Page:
Australian government to launch digital transformation strategy

By on 08/11/2018 | Updated on 04/02/2022
Michael Keenan, pictured second from right at the Australian Digital Council, wants Australia to become a world leader in digital government by 20205. Pic by Australian government

The Australian government is to launch a new digital transformation strategy at the beginning of 2019, setting out a roadmap designed to make the country a world leader in digital government by 2025.

Speaking at the Gartner Symposium on the Gold Coast last week, Minister for Human Services and Digital Transformation Michael Keenan said the strategy will include milestones and timescales to keep the country on track to realising its digital ambitions.

”I’m going to make sure that this strategy, once released, delivers tangible results to the Australian people and we’re going to do that by keeping ourselves accountable to it”, he said, ZDNet reported.

Passport to the future

The minister spoke about the successful rollout of ePassport SmartGates across Australian airports – a project that was widely criticised when first proposed more than a decade ago. “It’s a great example, I think, of how important it is to keep your nerve when you roll out new technology. And we continue to make arguments about why we’re doing it and what we hope to achieve from it,” he said.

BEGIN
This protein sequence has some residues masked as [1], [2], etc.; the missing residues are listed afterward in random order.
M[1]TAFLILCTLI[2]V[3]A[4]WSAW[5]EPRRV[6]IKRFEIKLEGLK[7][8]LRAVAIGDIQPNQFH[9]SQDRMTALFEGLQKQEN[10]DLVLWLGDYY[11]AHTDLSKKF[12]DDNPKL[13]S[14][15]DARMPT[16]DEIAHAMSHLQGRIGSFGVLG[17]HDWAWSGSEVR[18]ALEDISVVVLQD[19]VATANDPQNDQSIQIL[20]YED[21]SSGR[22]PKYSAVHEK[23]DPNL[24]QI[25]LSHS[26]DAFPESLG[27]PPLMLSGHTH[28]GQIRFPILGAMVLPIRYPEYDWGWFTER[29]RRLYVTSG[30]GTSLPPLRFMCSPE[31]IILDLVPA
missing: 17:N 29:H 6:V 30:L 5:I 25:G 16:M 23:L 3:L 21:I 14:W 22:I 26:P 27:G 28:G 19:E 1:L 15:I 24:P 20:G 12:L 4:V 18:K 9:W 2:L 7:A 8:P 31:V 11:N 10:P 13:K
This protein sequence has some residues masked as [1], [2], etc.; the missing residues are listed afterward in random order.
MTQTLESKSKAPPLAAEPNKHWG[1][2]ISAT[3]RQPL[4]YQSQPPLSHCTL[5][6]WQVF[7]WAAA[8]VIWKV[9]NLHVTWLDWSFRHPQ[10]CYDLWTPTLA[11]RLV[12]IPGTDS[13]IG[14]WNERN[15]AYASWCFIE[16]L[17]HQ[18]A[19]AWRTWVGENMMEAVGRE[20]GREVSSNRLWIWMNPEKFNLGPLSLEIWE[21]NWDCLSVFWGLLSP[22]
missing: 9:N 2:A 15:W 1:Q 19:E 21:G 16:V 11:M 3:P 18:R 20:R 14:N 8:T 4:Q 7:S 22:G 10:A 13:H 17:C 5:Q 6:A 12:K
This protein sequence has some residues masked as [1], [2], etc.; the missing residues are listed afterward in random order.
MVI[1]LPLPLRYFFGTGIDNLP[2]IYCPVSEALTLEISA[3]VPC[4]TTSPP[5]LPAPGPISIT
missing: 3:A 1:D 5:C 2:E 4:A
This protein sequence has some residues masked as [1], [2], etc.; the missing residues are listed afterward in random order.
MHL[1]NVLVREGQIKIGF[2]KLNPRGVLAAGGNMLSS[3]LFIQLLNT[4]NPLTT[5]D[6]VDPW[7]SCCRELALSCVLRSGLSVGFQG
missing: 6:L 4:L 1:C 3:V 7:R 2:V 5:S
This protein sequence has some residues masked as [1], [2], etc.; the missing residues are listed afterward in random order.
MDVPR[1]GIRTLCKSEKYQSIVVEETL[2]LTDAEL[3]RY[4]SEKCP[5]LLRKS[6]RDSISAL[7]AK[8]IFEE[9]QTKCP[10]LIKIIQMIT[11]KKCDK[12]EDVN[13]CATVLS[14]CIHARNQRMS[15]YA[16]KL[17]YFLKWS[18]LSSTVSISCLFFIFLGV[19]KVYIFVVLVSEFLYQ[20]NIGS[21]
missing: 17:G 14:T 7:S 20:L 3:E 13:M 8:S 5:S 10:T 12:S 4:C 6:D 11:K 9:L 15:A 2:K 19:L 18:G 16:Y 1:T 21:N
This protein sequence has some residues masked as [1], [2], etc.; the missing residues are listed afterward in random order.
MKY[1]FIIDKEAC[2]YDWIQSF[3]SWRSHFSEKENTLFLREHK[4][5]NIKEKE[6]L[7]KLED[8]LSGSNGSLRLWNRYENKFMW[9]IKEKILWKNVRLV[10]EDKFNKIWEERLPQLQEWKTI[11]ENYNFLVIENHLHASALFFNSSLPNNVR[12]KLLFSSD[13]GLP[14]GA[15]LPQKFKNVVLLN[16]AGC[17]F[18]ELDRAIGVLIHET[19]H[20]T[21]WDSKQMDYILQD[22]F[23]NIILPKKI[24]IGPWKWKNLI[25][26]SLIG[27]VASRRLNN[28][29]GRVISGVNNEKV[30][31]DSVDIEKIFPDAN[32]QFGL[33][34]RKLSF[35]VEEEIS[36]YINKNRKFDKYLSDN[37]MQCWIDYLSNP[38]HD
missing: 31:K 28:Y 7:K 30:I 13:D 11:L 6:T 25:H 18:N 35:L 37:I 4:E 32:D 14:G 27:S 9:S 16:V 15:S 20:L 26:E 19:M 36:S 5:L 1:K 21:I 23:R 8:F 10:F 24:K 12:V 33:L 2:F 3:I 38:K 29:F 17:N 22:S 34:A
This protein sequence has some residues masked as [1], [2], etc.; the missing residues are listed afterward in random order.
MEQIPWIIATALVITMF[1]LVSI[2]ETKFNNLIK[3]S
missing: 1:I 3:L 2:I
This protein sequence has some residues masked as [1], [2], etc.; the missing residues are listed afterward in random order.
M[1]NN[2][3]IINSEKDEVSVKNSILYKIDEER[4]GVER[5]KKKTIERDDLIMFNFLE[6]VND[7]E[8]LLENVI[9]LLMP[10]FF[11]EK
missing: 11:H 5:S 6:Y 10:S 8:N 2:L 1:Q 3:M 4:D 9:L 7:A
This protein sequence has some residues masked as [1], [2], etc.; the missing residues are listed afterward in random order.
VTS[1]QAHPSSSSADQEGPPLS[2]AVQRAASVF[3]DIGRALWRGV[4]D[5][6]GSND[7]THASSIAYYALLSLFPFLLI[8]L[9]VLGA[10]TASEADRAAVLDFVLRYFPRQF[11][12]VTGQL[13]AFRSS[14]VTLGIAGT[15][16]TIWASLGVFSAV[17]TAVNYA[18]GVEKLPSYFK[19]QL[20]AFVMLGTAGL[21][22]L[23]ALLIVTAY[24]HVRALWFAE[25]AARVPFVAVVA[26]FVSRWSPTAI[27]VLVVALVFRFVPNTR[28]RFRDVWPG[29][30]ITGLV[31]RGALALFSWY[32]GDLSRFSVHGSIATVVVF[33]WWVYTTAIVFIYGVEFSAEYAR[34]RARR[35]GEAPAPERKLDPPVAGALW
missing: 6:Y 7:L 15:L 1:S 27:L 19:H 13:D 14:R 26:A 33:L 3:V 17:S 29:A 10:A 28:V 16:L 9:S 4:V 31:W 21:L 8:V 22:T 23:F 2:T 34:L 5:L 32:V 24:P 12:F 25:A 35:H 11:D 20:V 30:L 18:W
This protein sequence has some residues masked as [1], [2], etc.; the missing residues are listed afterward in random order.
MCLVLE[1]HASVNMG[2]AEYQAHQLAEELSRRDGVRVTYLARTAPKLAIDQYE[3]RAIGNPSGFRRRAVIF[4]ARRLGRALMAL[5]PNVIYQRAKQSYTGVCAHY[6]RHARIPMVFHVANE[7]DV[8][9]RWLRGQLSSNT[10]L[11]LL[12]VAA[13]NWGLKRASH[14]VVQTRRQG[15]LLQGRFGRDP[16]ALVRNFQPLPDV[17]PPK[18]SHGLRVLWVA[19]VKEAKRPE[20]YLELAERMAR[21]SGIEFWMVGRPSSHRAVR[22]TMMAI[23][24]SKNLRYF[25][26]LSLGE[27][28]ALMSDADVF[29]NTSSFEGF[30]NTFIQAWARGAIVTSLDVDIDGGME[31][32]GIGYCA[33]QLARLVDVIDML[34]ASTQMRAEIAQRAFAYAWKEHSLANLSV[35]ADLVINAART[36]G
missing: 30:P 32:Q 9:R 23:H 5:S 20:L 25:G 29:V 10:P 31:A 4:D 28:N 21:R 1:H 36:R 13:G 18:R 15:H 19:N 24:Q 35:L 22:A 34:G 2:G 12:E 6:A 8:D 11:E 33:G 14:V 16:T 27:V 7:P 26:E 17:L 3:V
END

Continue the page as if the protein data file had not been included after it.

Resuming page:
The plans will focus on three key areas: making it easier for citizens to interact with government; using data and analytics to inform smarter decision-making; and the adoption of new and emerging technologies in government.

“The strategy will continually be renewed and refreshed to make sure we account for new technology developments and the emergence of new trends,” he said at the event.

Blockchain blocked?

It’s not clear which “new and emerging technologies” the strategy will focus on, but blockchain’s champions had a setback last month when a research project into its potential use in government concluded that better technology currently exists to realise all the objectives tested.

The Digital Transformation Agency (DTA) spent Aus$700,000 (US$510,000) working with a number of government departments over the past six months to investigate if blockchain technology could be beneficial to them.

At a senate hearing on October 23, DTA Chief Officer Peter Alexander reported back on the initial findings:  “Our position today, and this is an early write-up, is that blockchain is an interesting technology that would be well worth being observed,” he said, according to Innovationaus. “But without standardisation and a lot more work, for every use of blockchain that you would consider today there is a better technology.”

About Natalie Leal

Natalie is a freelance journalist whose work has been published by The Sun Online, The Guardian, Novara Media, Positive News, and Welfare Weekly, among others. She also writes reports and case studies on global business trends for behavioural insights agency, Canvas8. Prior to working as a journalist Natalie worked for the public sector in social services for several years. She switched careers in 2013 after winning a fully funded NCTJ in a national writing competition. She holds a Masters degree in social anthropology from Sussex University where she specialised in processes of social change and international conflict and reconciliation processes.

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